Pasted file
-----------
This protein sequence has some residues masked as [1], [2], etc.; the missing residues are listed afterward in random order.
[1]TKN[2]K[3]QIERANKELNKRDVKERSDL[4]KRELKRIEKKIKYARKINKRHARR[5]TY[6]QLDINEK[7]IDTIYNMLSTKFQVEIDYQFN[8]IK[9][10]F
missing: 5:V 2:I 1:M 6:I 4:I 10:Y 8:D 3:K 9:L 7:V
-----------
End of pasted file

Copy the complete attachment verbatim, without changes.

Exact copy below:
This protein sequence has some residues masked as [1], [2], etc.; the missing residues are listed afterward in random order.
[1]TKN[2]K[3]QIERANKELNKRDVKERSDL[4]KRELKRIEKKIKYARKINKRHARR[5]TY[6]QLDINEK[7]IDTIYNMLSTKFQVEIDYQFN[8]IK[9][10]F
missing: 5:V 2:I 1:M 6:I 4:I 10:Y 8:D 3:K 9:L 7:V